Scottish footfall decreased by 14.8% in April, although it was 6.3% better than March.
This is worse than the UK average decline of 13.1%, on a three-year comparison basis, according to the latest Scottish Retail Consortium (SRC) and Sensormatic IQ data.
To make meaningful comparisons to changes in footfall, all figures are compared to their pre-pandemic, 2019 levels.
Shopping centre footfall declined by 20% in April – an improvement on the fall of 32% in March.
In April, footfall in Glasgow decreased by 11.6% – 7.9% better than March.
SRC director David Lonsdale said: “Buoyed by the easing of Covid restrictions and the return of commuters and tourism, the uplift in shopper footfall was particularly noticeable in our city centres and shopping centres.
“Of course, one swallow does not make a summer, and it remains true that visits to stores are still somewhat shy of pre-pandemic levels.
“However, several indicators crucial to the health of Scotland’s retail industry – retail sales, shop vacancies and now shopper footfall – are each beginning to point in a more favourable direction.”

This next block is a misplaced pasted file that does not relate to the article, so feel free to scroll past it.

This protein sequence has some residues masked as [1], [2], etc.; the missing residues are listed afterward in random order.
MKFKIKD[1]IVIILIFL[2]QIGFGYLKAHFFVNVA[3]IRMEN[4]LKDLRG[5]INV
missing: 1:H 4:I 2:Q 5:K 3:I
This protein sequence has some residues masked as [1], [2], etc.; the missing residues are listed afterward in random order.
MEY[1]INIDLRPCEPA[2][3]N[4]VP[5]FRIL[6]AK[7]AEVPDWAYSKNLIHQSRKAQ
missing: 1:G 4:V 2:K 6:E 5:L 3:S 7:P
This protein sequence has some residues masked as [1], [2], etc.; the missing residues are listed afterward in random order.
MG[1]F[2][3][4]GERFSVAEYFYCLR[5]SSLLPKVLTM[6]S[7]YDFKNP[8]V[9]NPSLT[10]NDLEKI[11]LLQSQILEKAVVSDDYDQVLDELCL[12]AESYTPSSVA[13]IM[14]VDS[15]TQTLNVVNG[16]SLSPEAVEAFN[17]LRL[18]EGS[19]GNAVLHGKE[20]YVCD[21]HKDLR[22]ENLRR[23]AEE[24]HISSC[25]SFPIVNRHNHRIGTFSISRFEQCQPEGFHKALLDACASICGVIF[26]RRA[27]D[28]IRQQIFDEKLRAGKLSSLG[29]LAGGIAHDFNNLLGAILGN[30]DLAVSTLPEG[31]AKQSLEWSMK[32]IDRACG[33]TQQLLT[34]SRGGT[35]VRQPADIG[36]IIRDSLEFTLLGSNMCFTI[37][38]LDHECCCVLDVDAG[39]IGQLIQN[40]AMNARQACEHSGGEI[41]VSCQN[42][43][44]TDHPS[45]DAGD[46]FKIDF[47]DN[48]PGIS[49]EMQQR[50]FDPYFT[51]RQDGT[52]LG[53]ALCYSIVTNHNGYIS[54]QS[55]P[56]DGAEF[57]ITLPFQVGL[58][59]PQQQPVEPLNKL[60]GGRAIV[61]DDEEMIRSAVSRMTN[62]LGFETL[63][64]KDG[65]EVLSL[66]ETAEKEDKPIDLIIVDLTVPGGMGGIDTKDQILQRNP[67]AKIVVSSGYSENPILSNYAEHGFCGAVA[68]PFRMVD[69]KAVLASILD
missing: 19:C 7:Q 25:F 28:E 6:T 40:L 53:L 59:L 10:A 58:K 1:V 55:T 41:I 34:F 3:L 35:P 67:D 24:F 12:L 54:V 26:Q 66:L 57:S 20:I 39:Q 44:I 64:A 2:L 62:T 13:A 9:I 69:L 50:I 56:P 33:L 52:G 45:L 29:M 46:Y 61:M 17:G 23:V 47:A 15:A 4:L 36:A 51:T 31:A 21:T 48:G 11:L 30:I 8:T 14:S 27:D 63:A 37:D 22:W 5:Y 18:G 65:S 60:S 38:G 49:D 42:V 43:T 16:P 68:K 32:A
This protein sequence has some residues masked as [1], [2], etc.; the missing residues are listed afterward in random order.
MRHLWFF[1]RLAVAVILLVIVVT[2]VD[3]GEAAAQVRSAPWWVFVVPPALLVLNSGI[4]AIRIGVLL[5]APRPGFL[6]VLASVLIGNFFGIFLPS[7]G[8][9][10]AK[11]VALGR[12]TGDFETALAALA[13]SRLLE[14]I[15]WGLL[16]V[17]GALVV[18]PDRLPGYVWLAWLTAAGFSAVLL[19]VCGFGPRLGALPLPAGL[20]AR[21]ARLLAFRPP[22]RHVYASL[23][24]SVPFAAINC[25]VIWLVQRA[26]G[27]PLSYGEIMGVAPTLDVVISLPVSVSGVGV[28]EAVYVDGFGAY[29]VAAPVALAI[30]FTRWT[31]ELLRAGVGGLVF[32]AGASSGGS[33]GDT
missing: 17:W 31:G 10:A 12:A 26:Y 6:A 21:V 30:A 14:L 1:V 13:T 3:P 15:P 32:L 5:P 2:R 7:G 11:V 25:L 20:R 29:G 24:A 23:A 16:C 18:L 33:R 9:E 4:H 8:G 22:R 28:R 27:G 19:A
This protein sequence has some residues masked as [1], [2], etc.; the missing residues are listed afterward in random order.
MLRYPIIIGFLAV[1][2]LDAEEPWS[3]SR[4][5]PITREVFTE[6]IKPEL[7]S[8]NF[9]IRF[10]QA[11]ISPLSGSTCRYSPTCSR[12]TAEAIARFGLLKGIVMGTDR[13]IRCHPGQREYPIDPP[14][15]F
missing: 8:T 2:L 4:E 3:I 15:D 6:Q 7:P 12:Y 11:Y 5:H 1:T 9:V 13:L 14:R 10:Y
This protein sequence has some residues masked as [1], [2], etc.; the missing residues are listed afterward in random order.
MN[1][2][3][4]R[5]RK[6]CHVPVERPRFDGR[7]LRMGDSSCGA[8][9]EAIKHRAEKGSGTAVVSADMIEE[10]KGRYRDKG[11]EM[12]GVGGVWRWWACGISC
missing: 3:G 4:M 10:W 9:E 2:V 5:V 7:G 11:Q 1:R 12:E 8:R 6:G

Andy Sumpter, retail consultant for Sensormatic Solutions, commented: “At face value, this is all positive and welcome news for retailers as Scottish footfall recovery continues, however, it comes with a caveat that this only captures store visits, rather than reflecting what’s being rung through the tills.
“As shoppers feel the pinch of the rising cost-of-living and face downward pressures on their disposable incomes, conversions and basket sizes risk being reduced, so retailers – especially non-discounters or value brands – will need to work even harder to earn share of wallet and shopper loyalty in-store.”
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